SOHO called the facility — known until recently as Qualcomm Stadium — “one of the few mid-century designed, multi-purpose stadiums” to remain standing in the United States.
“Innovative design features include the pre-cast concrete, pre-wired light towers and spiral concrete pedestrian ramps,” according to SOHO. “The novel form of the stadium — eight concentric circles — provides excellent sight lines.”
While current proposals for the site include knocking the stadium down, SOHO urged city leaders to adapt the structure for future uses like college football or soccer games.
SOHO, which advocates for maintaining San Diego’s historical buildings and sites, as well as unique architectural styles, also criticized the city for continuing to ignore Presidio Park, which it described as “a decaying and unkempt embarrassment,” and Balboa Park, where many of the major buildings are behind in their maintenance needs.
Others on the list are:
— the gymnasium at Southwestern College in Chula Vista, a Mayan- influenced modernist structure the school plans to demolish;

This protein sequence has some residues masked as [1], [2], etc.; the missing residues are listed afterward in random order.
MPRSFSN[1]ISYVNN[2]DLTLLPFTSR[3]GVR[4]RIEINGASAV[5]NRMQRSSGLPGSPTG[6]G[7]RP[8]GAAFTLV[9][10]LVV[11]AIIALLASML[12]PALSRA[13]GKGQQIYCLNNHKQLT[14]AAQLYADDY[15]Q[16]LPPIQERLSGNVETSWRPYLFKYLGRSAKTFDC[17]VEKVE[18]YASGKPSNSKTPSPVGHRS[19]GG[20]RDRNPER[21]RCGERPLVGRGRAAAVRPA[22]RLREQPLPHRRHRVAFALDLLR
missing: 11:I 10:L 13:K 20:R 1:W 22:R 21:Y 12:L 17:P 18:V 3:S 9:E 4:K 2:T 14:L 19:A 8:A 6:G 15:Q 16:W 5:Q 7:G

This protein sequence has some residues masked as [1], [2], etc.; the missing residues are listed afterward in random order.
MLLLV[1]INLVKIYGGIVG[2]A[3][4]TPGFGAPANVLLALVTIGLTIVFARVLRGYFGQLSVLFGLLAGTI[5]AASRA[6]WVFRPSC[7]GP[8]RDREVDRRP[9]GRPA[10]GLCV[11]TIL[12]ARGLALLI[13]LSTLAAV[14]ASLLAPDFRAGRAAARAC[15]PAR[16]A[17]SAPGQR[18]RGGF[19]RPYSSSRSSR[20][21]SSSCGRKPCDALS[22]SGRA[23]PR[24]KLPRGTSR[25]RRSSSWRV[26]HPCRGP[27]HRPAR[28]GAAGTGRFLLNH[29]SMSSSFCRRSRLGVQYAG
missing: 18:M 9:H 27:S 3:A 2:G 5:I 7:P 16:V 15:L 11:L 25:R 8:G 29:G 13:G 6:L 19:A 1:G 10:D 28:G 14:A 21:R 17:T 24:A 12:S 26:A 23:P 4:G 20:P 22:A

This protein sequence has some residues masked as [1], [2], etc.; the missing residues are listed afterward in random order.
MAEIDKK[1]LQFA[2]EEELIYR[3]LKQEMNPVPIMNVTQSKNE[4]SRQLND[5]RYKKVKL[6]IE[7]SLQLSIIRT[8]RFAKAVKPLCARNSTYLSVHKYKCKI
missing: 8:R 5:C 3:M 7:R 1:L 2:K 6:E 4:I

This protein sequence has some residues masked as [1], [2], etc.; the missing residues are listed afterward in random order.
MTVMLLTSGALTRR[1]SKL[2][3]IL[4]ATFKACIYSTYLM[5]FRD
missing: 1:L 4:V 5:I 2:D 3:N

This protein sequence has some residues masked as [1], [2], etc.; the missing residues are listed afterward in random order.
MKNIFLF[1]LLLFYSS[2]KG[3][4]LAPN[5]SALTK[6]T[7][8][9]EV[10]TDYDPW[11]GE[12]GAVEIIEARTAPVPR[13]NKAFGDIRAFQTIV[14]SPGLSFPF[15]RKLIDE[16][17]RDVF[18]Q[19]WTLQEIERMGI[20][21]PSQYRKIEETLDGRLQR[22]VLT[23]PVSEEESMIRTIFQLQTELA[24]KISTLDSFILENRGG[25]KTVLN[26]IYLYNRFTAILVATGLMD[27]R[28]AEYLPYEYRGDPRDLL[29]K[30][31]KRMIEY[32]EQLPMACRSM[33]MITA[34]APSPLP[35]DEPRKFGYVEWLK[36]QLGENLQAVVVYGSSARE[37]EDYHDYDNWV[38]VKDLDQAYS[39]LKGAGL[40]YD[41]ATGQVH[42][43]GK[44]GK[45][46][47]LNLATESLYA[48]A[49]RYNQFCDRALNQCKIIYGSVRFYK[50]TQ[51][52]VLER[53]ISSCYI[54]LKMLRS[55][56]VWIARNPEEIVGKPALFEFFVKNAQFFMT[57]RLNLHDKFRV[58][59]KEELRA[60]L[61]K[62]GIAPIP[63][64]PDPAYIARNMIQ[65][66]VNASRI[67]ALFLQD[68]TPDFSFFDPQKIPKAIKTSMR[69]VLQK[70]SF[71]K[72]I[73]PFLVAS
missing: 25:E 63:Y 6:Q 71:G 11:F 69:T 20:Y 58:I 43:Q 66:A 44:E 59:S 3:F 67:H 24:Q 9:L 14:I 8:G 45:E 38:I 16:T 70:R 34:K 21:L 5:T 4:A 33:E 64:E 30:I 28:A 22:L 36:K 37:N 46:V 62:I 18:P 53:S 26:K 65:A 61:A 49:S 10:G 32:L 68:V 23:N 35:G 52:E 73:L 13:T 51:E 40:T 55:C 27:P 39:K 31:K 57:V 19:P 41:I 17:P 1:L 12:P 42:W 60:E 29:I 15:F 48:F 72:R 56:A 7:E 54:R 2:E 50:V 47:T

— the Hillcrest commercial core, where SOHO contends that developers want to build high-rises;
— the California Theatre and its Caliente Racetrack mural, a dilapidated building scheduled to be knocked down in favor of a mixed-use high- rise;
— the Granger Music Hall in National City, which SOHO hopes the city will move to a site near Pepper Park and commit to rehabilitation;
— the unused Teachers Training Annex at the San Diego Unified School District headquarters in University Heights;
— a two-story farmhouse in Jamul originally built in 1891 that has fallen into disrepair; and
— the Red Roost and Red Rest Bungalows in La Jolla, 1894 redwood beach cottages that overlook La Jolla Cove.
The stadium, Granger Music Hall and SWC gym are new to the list this year.
—City News Service